They would not have sold tickets, but there would have been several kinds of punishments. Death penalties, a deterrent against crime, and therefore the death penalty was carried out very much in public with hanging or drawn and quartering and in the case of women, hanged and then burned to death, or burning people alive, was all happening on the streets. Execution for heresy, there are still anabaptists being burned alive in Elizabethan London, and hanging for theft, women burnt for petty treason (murdering their husbands or their employer). Absolute crowds attending these especially if they are important people. Further down the ranks, you have pillaries, your ears are nailed to the wood and they cut your ears off to get you out of them. Sedition, selling bad fish, are all reasons to put someone in pillories. The most common punishment was whipping. Homeless were whipped out of town, petty thieves were whipped—stripped half naked and tied to the back of a cart and dragged through the town while being whipped. Could also be tied to a whipping post—a schoolmaster whipped a boy so much the skin came off his back and this was cruel and unusual punishment and the schoolmaster was treated to the same as a punishment. The last is the dunking stool—being dipped into water as a punishment, or even to be cucking stool can be normal stools or at the end of a long pole. 

Complete Lesson Pack

Get the Complete Lesson Pack on Public Executions that coordinates with our episode with Murat Öğütcü on Public Executions in Elizabethan England when you Become a Member of That Shakespeare Life (along with all of our other lesson plans, worksheets, and activity kits). The Public Executions lesson pack looks at public displays of death including those in King Lear, Hamlet, and Measure for Measure. The lesson pack explores Robert Devereux’s public execution in 1601 (When Shakespeare was 37), and makes connections between the plays and what was happening in real history when those plays were written.

15th century illustration depicting a bath, from On The Tudor Trail |Accessed Feb 2019

Elizabethan England and Ways to Keep Clean

When it came to bathing in Elizabethan England, there was a wide variety of opinions on what was deemed acceptable, with more than a little skepticism surrounding water.

You’ve got to bear in mind the backdrop here of water and what water means to people. We assume water is in itself clean, but in Elizabethan times you couldn’t assume that. There was a whole scale to cleanliness of water. Rain water that fell on your roof and you collect it yourself was cleanest, followed by spring water you control, and then spring water a ta distance followed by well water, then lastly is river water, and you don’t eat anything to do with that because everyone throws their refuse, meat scraps, and anything else. The clean stuff is expensive and having water brought to you in a town could be very expensive. You wouldn’t use water to wash with, but use linen. Linen is called rubbers—it’s two warm linen towels, you clean your hair or use lye as well, followed by the rubbers. It’s used to clean the skin, and once you have the linen, you just keep it clean and you can reuse it. It soaks up sweat and removes grime.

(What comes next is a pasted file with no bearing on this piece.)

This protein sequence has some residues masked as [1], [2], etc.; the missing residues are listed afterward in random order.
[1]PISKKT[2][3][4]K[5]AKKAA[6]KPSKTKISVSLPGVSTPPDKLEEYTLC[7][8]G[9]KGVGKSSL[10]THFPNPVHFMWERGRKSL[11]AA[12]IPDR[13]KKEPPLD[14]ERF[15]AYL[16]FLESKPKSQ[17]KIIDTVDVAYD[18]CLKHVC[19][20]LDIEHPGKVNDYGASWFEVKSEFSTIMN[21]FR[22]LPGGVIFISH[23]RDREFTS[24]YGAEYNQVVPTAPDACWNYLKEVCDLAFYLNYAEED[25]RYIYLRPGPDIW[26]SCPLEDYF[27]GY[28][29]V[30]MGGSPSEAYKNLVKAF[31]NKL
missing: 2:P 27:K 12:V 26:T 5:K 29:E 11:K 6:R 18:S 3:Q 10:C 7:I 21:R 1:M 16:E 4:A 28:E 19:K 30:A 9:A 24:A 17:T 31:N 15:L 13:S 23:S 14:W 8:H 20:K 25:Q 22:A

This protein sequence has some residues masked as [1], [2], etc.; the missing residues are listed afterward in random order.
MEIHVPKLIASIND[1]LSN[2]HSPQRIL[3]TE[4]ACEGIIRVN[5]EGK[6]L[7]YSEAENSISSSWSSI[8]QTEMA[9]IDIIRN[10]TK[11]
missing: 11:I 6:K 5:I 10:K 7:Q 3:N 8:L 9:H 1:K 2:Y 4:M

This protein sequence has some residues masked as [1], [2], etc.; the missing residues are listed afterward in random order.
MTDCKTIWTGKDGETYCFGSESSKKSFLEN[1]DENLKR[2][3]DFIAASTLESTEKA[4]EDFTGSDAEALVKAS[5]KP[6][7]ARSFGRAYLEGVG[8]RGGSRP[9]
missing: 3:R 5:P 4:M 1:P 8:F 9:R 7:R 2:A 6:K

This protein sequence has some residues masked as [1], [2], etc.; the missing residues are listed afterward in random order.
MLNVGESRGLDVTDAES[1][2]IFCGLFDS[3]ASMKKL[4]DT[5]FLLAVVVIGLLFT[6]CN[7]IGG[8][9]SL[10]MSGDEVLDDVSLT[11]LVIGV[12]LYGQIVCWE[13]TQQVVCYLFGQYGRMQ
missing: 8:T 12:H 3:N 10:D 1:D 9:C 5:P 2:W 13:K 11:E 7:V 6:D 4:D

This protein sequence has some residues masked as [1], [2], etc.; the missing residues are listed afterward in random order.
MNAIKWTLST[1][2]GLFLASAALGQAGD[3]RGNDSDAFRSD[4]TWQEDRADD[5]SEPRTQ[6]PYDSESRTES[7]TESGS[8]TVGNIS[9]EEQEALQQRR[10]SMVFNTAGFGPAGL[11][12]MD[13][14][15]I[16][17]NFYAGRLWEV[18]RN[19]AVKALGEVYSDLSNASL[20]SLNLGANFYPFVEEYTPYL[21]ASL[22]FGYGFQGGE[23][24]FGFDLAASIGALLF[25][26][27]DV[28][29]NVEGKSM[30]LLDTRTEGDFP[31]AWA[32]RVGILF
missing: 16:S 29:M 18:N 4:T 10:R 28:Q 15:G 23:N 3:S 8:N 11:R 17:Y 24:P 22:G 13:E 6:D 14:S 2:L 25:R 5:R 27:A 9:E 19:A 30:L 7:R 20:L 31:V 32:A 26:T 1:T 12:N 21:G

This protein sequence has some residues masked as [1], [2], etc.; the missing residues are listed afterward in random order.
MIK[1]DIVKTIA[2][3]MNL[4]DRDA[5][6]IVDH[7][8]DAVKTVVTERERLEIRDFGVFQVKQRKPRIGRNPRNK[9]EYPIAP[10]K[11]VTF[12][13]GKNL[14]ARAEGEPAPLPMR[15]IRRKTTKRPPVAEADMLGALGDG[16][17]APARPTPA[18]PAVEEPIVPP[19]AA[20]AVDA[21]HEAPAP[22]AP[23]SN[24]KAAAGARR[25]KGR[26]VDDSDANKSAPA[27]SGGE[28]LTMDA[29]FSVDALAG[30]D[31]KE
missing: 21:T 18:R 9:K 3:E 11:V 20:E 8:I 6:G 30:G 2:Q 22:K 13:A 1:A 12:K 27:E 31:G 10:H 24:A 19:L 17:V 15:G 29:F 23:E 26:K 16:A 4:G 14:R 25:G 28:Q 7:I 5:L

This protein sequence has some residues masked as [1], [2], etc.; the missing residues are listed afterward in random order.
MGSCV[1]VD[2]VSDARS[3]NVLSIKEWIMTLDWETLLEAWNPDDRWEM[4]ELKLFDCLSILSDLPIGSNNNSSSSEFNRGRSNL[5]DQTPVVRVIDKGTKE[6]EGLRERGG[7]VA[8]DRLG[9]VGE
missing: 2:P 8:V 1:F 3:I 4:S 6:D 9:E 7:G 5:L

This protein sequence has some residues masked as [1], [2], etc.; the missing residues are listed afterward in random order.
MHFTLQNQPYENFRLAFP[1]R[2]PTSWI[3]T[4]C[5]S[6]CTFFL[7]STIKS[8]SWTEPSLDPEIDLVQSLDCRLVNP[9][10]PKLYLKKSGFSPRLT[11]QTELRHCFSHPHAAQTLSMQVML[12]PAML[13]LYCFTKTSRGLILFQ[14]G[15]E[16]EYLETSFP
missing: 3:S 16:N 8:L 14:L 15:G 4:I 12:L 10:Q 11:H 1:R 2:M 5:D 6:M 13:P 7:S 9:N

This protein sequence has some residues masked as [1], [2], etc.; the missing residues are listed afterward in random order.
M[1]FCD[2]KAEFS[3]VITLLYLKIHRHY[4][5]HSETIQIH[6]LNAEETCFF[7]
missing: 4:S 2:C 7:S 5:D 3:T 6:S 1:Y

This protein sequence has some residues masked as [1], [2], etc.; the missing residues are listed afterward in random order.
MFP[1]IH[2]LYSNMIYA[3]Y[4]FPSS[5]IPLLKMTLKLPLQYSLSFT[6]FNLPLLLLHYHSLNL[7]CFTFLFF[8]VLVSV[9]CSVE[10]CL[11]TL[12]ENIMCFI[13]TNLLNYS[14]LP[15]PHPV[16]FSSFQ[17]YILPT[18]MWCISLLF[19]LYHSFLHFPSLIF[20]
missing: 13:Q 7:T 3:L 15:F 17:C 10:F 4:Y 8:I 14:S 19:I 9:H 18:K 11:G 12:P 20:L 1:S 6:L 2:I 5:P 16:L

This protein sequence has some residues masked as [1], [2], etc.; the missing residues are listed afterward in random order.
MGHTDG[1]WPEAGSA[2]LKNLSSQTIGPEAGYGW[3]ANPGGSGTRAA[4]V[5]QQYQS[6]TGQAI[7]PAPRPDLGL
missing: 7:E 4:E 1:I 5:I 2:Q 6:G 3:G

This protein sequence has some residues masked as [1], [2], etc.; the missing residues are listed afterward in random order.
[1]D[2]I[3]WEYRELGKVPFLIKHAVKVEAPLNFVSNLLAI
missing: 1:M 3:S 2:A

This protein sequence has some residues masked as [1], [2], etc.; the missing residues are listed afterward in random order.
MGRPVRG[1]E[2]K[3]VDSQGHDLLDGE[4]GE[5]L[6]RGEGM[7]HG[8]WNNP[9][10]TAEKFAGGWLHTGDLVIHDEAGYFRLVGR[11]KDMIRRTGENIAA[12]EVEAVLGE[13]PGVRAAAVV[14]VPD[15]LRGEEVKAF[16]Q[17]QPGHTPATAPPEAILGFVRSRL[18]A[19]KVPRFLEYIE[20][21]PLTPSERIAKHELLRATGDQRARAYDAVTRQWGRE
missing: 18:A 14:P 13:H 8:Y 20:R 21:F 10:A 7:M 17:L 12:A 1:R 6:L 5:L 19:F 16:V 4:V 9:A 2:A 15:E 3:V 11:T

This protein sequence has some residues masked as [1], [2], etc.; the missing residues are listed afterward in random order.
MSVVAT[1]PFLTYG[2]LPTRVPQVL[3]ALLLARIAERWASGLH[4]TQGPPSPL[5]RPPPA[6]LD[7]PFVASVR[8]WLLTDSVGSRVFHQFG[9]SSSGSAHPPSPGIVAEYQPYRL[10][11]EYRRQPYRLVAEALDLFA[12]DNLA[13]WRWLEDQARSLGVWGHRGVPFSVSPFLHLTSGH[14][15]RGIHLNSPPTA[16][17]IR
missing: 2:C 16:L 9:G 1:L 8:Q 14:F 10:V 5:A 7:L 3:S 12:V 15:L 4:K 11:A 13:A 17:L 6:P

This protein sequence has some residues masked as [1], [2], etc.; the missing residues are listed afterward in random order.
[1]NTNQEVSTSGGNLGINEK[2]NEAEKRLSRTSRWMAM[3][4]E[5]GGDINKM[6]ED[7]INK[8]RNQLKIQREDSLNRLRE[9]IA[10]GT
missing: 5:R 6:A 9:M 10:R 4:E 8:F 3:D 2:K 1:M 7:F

Speaking of sanitation, Ian writes about the medical profession of Elizabethan England, saying that they really were in line with modern surgeons in terms of skill, but it was a lack of knowledge around infection and bacteria that made medicine dangerous for Shakespeare’s lifetime.

16th Century Male Anatomy Figure, Labeled for Medical use. From Wellcome Images. Public Domain. Source

[Doctors of the Elizabethan period were] not on a par, because we do have more knowledge now, but bear in mind the violence and the violence had a lot of first hand experience for how to operate. What they do then is extremely difficult would be removing bullets or arrowheads, especially if it was broken off, using instruments that go into the wound following the weapon track, then expanding the area with a special tool to remove the arrow or bullet. There are a number of wound based surgical processes that may well be impressive in the skill that they could do them. Stitching up of wounds, and amputation is up there as well. They could take advantage of being very fast and take advantage of endorphins, but you have to go through skin, flesh, bone, and that takes time. They did have opiates and could use opiate pain killers, but you could also use alcohol, and there is distilled alcohol this time, so not just copious amounts of wine, but something stronger. Certainly high risk for bacteria into the blood stream.